“I’d want to look at the totality. We collect revenue in a lot of different ways. I certainly wouldn’t look at raising (taxes), but I’d also want to look at it in the context of our finances, our budgets …” Burke said.
Mary Burke’s face-first march into a bandsaw continued Monday in her talk with the Milwaukee Journal Sentinel, where she continued to make “not having a platform explicitly a platform,” as my esteemed colleague pointed out yesterday. Worse, at least for her and the Wisconsin Democrat Party, any solid policy position she whispered at taking would simply not be strong enough to bring down Gov. Walker next November.
- She would oppose making Wisconsin right-to-work. The biggest special interest with an axe to grind with Mr. Walker is Big Labor. Even a Democrat candidate will need to bend over backward to appease them — especially a candidate like Ms. Burke, whose own Trek Bicycles does not have a robust union presence.
- She wouldn’t consider raising taxes, because there are a ton of other ways the government can soak citizens for revenue. It’s encouraging that Ms. Burke understands that any financial decisions should be made in context of the state’s economic condition. “On big questions such as taxes, Burke remained careful with her answers and avoided big pledges, saying simply she wanted government to be accountable and live within its means,” reports the Milwaukee Journal Sentinel in the same piece.” Since Mr. Walker’s successful reforms, this is not a point of differentiation.
- She’s a pro-choice Madison Democrat. In the context of billion-dollar budgets, and multi-million dollar budget turnarounds, social policy takes a backseat. “Legislating morality” and “passionate conservatism” are throwbacks to the first Bush administration — especially on a national level — when the biggest threats to society weren’t overspending into oblivion. While these same threats dog social conservatives, there’s the persistent understanding that severe budget imbalance will render the Union destroyed, with no fight to be had over gay marriage or voter ID or Indian mascots. But with Ms. Burke’s failure to create real points of differentiation from Mr. Walker, and with her rejection of a solid platform, other than the “let’s get Wisconsin going again” slogan that could’ve been generated by campaign-slogan.net, social issues could come to light. It’s worth wondering whether Mr. Walker would be able to speak eloquently and decisively on these issues. Certainly if he’s eyeing a run at the White House, he’s been brushing up.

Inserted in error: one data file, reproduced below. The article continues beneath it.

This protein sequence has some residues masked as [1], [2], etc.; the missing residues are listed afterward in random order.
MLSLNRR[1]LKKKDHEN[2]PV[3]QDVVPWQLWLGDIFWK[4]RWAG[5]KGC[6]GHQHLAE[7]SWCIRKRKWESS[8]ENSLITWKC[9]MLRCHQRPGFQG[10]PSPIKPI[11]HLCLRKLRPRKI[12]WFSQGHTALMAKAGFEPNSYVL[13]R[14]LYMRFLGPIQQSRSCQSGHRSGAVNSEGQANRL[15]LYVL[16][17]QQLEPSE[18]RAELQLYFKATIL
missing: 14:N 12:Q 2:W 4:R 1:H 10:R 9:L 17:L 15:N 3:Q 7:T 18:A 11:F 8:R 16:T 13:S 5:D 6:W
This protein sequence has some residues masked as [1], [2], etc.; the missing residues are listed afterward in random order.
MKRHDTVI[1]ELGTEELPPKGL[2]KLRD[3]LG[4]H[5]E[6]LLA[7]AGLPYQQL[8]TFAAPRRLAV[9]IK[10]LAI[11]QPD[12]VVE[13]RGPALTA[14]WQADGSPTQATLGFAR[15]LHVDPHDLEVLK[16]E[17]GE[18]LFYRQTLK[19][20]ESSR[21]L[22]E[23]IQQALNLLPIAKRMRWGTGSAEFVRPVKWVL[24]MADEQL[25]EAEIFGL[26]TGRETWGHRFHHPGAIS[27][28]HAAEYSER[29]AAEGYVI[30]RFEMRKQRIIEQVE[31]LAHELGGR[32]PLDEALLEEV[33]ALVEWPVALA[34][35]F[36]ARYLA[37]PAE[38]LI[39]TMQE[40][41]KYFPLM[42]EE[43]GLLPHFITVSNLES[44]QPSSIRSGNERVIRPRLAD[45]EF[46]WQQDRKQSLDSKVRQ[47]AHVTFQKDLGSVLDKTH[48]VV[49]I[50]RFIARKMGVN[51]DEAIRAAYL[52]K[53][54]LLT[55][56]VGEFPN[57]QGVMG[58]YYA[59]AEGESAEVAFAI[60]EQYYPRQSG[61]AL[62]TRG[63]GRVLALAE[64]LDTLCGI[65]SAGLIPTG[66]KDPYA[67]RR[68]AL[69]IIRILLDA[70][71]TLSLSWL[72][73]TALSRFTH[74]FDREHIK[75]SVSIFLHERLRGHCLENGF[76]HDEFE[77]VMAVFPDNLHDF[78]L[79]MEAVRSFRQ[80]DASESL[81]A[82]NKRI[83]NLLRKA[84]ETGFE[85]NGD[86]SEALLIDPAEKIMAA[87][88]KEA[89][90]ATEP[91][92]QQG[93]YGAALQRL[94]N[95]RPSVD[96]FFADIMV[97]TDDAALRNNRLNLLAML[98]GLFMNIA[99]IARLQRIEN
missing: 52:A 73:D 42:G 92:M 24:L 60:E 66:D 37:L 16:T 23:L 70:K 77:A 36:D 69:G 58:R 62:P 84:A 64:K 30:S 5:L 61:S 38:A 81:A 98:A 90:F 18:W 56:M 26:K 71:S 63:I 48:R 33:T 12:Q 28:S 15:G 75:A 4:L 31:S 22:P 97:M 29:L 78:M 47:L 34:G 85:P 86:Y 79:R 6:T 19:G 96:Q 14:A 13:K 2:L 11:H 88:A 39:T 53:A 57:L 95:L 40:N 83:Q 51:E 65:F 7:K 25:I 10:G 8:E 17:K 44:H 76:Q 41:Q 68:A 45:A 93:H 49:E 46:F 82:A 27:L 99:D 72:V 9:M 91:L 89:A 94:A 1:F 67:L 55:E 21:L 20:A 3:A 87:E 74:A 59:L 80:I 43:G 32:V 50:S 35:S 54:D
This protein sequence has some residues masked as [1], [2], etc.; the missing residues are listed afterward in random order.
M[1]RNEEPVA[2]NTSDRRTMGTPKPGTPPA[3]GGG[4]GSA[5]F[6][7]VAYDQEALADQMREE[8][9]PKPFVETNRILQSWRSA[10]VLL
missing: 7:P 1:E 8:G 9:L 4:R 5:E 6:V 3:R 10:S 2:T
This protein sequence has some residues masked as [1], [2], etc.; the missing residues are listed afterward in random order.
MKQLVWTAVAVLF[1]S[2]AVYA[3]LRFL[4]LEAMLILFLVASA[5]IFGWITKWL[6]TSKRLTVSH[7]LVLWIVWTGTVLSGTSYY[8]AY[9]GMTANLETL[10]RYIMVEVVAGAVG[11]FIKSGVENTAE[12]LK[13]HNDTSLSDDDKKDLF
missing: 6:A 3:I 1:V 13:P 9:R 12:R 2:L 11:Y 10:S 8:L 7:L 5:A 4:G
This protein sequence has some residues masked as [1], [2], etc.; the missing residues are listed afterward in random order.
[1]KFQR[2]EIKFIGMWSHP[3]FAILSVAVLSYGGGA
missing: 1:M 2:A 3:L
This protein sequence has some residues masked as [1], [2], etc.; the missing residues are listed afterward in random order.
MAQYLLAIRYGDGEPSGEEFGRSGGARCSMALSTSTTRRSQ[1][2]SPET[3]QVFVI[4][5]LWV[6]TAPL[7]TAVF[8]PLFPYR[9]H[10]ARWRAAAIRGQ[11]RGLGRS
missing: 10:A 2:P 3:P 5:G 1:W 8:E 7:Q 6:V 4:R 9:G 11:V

- To generate entrepreneurial growth she suggests, “We have to look at taking things to scale that are working, that are going to move the needle.” Like … tax cuts? Easing oppressive union regulations to encourage competition? Obviously Ms. Burke is pro-business. She’s part of a wealthy family, who must have at least lived on the periphery of major business decisions, though her lineage does not necessarily entitle her to the Governor’s Mansion.
With only this weak, limp, unrefined non-platform platform to paint a picture of Ms. Burke as governor, Democrats will wonder whether she even offers a difference in the general election. Mr. Walker’s policies have worked. He’s lost one competitive race in his life — losing a State Assembly race against Gwen Moore in 1990 for the 7th District. He’s likable, charismatic, and voters know what he stands for: Wisconsin.
Mary Burke’s interests are her own, and serving as Governor would merely be adding to a resume gilded by a silver spoon upbringing.
Quote of the Day
“That was hardly porn. It was a topless woman on a tractor. You know what they call that in Europe? A cereal commercial.”
This is real. Yikes:
Nearly half a million applications for health insurance in Market Places nationwide http://t.co/w3hJ9bvUgC
— Tara McGuinness (@HealthCareTara) October 19, 2013
Every game of football played by middle-aged guys on the field across the street from me is better played than this NFL game.
— Ted Perry (@TheTeditorial) October 22, 2013
I've been on the end of some very boring insults today. And I like insults.
— Charles C. W. Cooke (@charlescwcooke) October 22, 2013
This has 146 million plus views! This!